An official source at the Ministry of Health said that the first case of the MERS coronavirus was recorded in the Sultanate on October 29th.
The source said that the patient has been early diagnosed by the central laboratory, which has been provided with reagents when the disease was recorded in the neighboring countries. The patient, 68 years old suffering from some chronic diseases, such as diabetes, hypertension and ischemic heart disease, is under intensified treatment at one of the referral hospitals.
The source said that 'The Ministry, in collaboration with World Health Organization, has been closely following the development of the disease in other countries.' He added in the five main pillars that include the monitoring and response, laboratories, infection control program, clinical treatment and communication plan, have been activated.
The Ministry of Health assured all citizens and residents that the number of cases recorded around the world is still limited and that the current condition does not require any ban on travel to any country of the world or required early tests at the entry posts or imposing any restriction on trade.
The Ministry provided some advice and guidelines to be followed by the society including maintaining personal and public hygiene, cleaning hands and following proper health practices while coughing and sneezing to avoid spread of infection to others. It also advised people against mixing with those suffering from upper respiratory tract infection, kissing, hugging, or shaking hands with them. It also advised them to cover their nose and mouth with a disposable tissue and dispose the used tissues immediately in wastebasket.
It is worth mentioning that the first case of Coronavirus was recorded in September 2012. Until date, WHO announced that 145 cases have been recorded.This is all too typical of the kind of report we get from Saudi Arabia, Qatar, and now Oman: the bare minimum of details, some self-evident advice (Don't kiss that sneezer! Ditch that gooey tissue!), and the soothing croon that all is well (only 145 cases, and no mention of the 62 deaths).
Since MERS got going, I've read too many such accounts. Being in English, they're really designed for those living outside the hot zone who might have an interest in what's going on. The Saudi Ministry of Health abandoned its English-language MERS page for a month, and just today the page got a month's worth of English updates. That tells me how concerned the MOH is about keeping the world informed.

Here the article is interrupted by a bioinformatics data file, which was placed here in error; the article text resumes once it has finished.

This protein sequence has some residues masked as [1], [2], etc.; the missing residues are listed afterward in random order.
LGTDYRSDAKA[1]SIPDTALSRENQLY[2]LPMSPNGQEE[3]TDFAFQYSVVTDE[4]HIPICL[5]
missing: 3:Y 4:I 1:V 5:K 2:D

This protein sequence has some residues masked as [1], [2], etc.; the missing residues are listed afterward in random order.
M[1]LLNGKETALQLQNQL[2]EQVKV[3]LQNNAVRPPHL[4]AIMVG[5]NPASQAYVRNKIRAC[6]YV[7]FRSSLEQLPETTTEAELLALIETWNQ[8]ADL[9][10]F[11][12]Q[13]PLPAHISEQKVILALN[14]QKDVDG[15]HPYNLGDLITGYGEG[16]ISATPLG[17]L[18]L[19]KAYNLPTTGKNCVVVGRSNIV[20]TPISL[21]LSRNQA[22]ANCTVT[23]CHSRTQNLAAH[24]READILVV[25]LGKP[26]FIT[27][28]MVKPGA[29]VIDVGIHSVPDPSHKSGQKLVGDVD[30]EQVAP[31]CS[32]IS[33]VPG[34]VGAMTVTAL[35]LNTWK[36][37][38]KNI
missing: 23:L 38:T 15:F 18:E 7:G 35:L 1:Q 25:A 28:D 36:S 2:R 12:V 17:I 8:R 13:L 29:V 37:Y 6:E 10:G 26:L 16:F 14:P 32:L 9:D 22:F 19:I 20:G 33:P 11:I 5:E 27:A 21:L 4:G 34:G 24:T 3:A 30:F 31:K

Not that the Arabic reports, accessible via Google Translate, are much better. We learn more about the ministry's hopes for divine intervention than about the actual symptoms that might make such intervention helpful.
For almost every government on the planet, the outbreak of a new disease is first a political problem, and only then a public health problem. No government wants to look like a bunch of schlemiels (least of all the Saudis) when its citizens start dying on them.
So during such potentially embarrassing outbreaks, governments first adopt the policy of Hawkeye Pierce in MASH: "Never let it be said I didn't do the least I could do."
And the least is what the Saudis and other Gulf states have enthusiastically done, in case after case.
You would think they had been paying attention when the Chinese disgraced themselves by playing dumb during the SARS outbreak—and when they redeemed themselves with the H7N9 outbreak last spring.
Since the first announcement on March 31, the Chinese health authorities have not only told us about their cases, but swamped every medical journal with smoking-hot research papers on those cases. I doubt that they're telling us everything, but they're telling us a lot.
But the MERS hot-zone countries are still in Hawkeye mode, issuing minimalist reports and mumbling "privacy" when asked for details. Occasionally a hot-zone doctor pops up, says something on Twitter he shouldn't have, and then vanishes.
Over a month ago, I posted an extremely civil note from the KSA MOH telling me, in effect, to get lost; the ministry was transparent, patients' rights and confidentiality were being respected, etc.
But the Saudis (and Qataris and Omanis) are far from transparent, and they don't seem to be telling even their international colleagues enough to help them figure out where the hell MERS comes from and how people are catching it. By contrast, the Chinese rapidly nailed the source of H7N9 in the poultry live markets, shut them down, and bought themselves (and us) some time.
So this is going to be one of those outbreaks that relies as much on the political environment as the virus's ability to get into the lower respiratory tract. In 1917-18, the US insistence on getting soldiers into Europe as fast as possible led to overcrowded trains, mess halls, and barracks—and thousands of soldiers died of flu before they ever saw a German, or even a trench. It got called "Spanish" because only neutral Spain had media that could talk about it.
I really hope that the MERS hot-zone countries can get through this without having to learn the lesson the hard way: The paranoid style is deeply unsanitary.